Guest Post by Sam Melnick, Director of Director, Customer & Marketing Insights at Allocadia

A few weeks back I had the pleasure of hosting a webinar with Matt Heinz called Advancing Through the 5 Stages of Marketing Performance. It combined the specifics of a Maturity Model I built with some of Matt’s real world experience and practical marketing advice.

This is an important topic. Yes, the marketing industry is focused on becoming data driven, but when you ask marketers candidly, they do not tend to give themselves very high grades on their progress. This is a major issue. Publicly, martech vendors and analysts tell stories of glorious marketing success. However, as data suggests (or even behind the scenes conversations), when you pull back the curtains the majority of marketing organizations still have lots of work to do in building high performing departments.  

This webinar was a big success because both Allocadia and Heinz Marketing are acutely aware of this challenge. And each organization works with marketers to help manage and improve Marketing Performance.

With that in mind, I’m pleased to share the 5 stages within Allocadia’s Marketing Performance maturity model. I invite you to read the full report, watch our webinar to get some advice on how to improve, and reach out to me or Matt if you want to discuss anything marketing related!

The 5 Stages of Optimizing Marketing Performance

Stage 1 – Static

Organization Description: Marketing leadership has no visibility into investments and no control over results. There are minimal processes, data cannot be organized, and marketing is silo’d from the rest of the organization.

Impact to the Business: Ineffective marketing is negatively affecting the company’s bottom-line. Without change, marketing leadership will be removed.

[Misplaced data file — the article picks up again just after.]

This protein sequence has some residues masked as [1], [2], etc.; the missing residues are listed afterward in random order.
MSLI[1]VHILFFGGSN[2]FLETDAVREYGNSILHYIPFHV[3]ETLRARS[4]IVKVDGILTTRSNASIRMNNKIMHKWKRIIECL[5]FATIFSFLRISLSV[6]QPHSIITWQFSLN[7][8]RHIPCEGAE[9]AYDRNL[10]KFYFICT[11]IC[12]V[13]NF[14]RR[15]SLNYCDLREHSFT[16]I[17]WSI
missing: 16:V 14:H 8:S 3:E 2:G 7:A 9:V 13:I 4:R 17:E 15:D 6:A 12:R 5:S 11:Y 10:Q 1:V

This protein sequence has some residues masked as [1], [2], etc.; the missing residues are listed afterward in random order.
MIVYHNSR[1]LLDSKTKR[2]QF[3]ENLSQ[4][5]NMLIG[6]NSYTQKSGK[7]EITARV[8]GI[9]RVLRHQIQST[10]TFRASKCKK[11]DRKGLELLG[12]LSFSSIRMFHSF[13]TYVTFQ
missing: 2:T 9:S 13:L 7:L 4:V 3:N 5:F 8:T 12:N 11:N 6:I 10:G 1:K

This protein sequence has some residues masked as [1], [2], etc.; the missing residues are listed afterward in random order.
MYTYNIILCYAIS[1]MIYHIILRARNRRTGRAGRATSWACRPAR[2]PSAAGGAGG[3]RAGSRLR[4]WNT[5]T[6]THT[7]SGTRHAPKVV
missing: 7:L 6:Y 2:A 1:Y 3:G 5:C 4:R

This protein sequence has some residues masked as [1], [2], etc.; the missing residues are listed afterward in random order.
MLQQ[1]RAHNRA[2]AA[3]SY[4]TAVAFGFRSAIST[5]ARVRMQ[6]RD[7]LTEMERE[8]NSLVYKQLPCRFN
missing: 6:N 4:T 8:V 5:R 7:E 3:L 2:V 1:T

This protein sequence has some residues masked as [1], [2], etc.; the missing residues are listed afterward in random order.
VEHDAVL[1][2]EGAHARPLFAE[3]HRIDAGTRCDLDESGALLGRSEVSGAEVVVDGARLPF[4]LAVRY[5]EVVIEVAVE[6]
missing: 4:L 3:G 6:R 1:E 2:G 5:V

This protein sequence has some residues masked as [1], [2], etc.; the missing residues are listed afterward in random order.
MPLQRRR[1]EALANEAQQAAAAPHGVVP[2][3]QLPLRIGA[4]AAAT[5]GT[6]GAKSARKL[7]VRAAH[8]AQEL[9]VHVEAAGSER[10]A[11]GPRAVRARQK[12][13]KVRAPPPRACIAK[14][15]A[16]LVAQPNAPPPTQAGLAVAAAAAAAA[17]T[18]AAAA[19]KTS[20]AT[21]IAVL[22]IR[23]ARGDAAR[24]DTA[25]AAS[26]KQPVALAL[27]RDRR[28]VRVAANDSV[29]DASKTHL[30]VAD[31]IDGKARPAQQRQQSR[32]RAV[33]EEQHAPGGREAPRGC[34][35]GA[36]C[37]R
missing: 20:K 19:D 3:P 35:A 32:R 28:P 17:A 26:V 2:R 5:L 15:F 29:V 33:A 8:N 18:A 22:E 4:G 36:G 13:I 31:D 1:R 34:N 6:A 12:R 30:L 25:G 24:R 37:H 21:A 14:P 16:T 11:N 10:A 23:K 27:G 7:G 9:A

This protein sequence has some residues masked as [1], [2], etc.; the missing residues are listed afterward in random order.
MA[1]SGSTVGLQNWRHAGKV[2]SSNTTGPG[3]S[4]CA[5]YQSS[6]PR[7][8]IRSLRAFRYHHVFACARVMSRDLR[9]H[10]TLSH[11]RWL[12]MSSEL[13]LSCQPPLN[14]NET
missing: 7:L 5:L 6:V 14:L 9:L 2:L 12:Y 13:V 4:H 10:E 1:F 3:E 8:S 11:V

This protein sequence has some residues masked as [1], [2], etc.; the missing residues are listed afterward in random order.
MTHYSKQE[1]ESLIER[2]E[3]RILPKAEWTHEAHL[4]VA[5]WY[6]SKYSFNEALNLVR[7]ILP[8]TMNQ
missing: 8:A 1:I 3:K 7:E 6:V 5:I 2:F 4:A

Stage 2 – Transitional

Organization Description: Leadership has acknowledged marketing’s issues and lack of visibility into results. Leadership has defined their vision and begun to share it. Processes are being put in place to improve data quality and alignment with sales and finance.

Impact to the Business: Marketing’s effectiveness is still limited. Internally, change is visible through staff reorganization and shifting departmental goals.

Stage 3 – Progressive

Organization Description: Marketing has full visibility into investment data and past results are well understood. Executives have moved from firefighting mode to working on alignment across the organization and with corporate goals.

Impact to the Business: Increased efficiency allows marketers in the field to make more informed decisions. Better alignment with sales (and better sales results) are starting to be realized.

Stage 4 – Proactive

Organization Description: Marketing’s energy has shifted to future-thinking insights and actions. The advanced technology and data modeling for marketing investments are the next areas of focus. Collaboration between Marketing, Sales, and Finance is common practice.

Impact to the Business: Now a proactive department, marketing is a key contributor to business success for both revenue generation and market awareness.  

Stage 5 – Optimized

Organization Description: Marketing has full control of its resources and investments. Marketing leadership can accurately project results, which gives the ability to optimize for the next dollar spent. The organization has best-in-class talent, data, and technology.

Impact to the Business: Marketing and sales are competitive differentiators in market. The CMO is a strategic voice at the board level and marketing is one of the most respected departments in the company.